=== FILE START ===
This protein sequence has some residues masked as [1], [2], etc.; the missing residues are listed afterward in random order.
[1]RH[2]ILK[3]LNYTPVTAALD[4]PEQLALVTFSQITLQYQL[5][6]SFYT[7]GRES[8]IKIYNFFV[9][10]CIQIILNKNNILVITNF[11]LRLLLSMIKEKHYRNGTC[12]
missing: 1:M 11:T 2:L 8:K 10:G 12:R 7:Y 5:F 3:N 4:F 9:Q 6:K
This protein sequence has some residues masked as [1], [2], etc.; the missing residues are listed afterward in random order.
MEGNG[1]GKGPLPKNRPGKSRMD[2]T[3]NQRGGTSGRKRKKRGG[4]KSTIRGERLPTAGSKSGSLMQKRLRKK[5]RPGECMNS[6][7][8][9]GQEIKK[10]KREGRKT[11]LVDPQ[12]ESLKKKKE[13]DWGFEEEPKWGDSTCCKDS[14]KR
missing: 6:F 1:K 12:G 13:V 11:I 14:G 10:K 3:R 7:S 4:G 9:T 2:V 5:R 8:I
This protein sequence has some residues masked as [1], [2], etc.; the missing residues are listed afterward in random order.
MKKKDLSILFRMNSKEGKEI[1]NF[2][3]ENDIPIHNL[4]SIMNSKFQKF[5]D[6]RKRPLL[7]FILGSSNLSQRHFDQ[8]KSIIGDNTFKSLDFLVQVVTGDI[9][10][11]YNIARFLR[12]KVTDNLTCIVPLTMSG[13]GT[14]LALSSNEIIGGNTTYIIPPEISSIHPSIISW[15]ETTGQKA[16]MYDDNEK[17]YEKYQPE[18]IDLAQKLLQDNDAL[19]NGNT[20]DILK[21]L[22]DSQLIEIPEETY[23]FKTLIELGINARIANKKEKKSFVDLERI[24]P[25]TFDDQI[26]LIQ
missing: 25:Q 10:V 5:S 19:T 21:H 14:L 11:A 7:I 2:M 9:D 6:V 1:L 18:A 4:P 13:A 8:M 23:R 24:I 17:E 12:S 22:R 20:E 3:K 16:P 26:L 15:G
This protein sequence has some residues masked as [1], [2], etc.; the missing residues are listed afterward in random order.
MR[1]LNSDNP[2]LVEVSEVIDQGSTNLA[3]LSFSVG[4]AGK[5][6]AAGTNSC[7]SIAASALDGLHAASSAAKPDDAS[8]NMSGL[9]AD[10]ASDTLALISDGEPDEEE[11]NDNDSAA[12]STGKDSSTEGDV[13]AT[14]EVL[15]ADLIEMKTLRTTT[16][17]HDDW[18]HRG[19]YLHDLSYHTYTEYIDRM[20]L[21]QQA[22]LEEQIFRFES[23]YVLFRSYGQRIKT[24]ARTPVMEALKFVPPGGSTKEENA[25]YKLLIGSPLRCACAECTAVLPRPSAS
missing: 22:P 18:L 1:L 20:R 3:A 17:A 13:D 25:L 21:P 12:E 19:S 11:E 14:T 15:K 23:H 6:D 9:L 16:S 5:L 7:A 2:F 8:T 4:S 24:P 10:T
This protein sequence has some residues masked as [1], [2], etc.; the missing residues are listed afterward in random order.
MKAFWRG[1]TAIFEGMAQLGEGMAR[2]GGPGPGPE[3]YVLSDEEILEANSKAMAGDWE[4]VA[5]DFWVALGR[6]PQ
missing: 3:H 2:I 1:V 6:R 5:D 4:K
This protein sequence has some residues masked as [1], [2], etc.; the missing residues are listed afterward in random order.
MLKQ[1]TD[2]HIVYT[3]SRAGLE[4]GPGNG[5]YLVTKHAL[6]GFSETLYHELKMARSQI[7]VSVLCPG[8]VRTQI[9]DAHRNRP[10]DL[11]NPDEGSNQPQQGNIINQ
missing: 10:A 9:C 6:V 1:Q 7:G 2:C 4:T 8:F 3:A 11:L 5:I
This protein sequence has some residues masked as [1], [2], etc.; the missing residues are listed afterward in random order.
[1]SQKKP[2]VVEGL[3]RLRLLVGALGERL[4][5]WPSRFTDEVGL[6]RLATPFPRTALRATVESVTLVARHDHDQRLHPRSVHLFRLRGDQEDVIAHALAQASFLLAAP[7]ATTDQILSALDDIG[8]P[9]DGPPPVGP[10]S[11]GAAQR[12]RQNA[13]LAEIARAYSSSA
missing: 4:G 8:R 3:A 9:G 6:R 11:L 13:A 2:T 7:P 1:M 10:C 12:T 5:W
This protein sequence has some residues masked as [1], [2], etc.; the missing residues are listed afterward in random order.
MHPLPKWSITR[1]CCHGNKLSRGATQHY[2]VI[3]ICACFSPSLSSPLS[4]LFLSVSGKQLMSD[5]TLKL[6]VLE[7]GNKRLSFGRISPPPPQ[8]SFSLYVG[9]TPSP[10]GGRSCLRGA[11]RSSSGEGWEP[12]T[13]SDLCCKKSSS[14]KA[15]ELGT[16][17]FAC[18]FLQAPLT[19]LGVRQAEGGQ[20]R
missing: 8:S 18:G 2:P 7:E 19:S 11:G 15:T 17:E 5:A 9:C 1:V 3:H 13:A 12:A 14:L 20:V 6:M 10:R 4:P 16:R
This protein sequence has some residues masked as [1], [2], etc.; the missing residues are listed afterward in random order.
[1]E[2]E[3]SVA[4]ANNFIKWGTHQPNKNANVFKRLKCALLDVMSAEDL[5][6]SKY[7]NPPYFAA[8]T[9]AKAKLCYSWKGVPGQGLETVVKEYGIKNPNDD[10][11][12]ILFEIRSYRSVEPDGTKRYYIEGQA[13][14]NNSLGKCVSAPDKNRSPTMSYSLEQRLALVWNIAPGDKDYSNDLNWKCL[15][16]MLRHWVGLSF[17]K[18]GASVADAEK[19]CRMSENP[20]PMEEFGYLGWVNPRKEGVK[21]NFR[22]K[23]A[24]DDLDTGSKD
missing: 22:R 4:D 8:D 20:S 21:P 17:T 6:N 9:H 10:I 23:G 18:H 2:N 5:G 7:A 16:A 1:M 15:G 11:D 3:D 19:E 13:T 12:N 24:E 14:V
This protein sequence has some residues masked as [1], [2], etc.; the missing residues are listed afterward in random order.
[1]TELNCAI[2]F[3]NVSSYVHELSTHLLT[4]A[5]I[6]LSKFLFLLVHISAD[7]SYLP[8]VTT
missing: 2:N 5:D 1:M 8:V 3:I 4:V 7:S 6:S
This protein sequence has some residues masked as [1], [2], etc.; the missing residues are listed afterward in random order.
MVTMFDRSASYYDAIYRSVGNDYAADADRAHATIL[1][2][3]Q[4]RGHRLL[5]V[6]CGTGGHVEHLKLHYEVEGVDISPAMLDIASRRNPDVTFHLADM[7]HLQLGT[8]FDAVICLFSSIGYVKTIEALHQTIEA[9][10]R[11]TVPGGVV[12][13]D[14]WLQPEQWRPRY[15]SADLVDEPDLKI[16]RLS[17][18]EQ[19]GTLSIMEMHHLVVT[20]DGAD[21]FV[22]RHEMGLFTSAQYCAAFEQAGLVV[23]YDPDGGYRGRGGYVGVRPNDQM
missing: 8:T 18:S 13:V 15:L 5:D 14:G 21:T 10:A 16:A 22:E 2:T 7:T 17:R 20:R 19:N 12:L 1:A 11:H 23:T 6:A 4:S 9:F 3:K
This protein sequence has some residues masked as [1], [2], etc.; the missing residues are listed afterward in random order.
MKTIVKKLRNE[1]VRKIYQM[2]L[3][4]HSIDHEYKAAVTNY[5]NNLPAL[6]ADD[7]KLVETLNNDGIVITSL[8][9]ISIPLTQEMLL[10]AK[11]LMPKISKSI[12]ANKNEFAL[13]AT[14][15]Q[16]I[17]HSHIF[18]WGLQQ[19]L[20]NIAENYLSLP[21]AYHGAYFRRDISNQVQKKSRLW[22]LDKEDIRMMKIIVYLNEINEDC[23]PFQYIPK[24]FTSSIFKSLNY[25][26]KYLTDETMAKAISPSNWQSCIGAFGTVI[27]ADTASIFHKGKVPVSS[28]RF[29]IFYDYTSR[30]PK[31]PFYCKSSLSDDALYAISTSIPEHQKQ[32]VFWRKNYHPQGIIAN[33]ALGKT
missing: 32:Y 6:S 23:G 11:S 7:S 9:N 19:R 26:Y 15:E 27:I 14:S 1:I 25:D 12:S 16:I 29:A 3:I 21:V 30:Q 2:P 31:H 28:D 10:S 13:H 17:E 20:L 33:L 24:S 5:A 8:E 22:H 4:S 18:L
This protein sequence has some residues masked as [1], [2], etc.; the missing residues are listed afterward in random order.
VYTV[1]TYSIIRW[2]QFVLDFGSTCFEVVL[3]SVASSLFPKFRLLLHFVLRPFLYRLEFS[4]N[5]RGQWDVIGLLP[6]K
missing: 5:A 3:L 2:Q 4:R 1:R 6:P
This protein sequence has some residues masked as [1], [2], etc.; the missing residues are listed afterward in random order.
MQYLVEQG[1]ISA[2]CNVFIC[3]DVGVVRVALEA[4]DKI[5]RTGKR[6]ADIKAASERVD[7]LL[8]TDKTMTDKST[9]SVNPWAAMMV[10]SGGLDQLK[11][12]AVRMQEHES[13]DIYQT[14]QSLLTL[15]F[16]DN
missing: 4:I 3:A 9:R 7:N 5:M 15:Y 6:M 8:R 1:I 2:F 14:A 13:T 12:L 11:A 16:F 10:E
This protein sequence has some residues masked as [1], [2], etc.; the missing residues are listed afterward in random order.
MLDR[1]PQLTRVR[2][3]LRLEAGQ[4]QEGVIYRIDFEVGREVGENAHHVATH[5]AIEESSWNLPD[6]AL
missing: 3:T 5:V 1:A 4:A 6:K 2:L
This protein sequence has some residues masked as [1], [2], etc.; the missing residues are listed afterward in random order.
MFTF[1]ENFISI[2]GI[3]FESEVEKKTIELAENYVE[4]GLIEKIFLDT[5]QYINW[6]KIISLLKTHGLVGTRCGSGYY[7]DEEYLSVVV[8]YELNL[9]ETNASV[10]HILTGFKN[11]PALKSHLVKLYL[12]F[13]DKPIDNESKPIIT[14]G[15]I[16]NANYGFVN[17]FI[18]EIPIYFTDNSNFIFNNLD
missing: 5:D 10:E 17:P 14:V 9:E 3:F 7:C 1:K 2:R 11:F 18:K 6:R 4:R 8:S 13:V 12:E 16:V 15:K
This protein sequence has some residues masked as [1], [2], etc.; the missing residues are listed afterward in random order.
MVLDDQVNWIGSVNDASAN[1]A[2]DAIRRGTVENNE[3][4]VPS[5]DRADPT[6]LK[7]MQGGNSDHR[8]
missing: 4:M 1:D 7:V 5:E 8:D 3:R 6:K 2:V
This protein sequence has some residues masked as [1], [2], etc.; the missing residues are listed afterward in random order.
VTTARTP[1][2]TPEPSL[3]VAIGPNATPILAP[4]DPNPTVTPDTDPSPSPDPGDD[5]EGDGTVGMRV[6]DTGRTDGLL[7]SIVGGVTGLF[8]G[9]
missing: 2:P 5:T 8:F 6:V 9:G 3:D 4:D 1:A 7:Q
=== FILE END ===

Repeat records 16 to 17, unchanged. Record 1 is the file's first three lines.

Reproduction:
This protein sequence has some residues masked as [1], [2], etc.; the missing residues are listed afterward in random order.
MFTF[1]ENFISI[2]GI[3]FESEVEKKTIELAENYVE[4]GLIEKIFLDT[5]QYINW[6]KIISLLKTHGLVGTRCGSGYY[7]DEEYLSVVV[8]YELNL[9]ETNASV[10]HILTGFKN[11]PALKSHLVKLYL[12]F[13]DKPIDNESKPIIT[14]G[15]I[16]NANYGFVN[17]FI[18]EIPIYFTDNSNFIFNNLD
missing: 5:D 10:E 17:P 14:V 9:E 3:F 7:C 1:K 2:R 11:F 18:K 6:R 4:R 8:S 13:V 12:E 16:V 15:K
This protein sequence has some residues masked as [1], [2], etc.; the missing residues are listed afterward in random order.
MVLDDQVNWIGSVNDASAN[1]A[2]DAIRRGTVENNE[3][4]VPS[5]DRADPT[6]LK[7]MQGGNSDHR[8]
missing: 4:M 1:D 7:V 5:E 8:D 3:R 6:K 2:V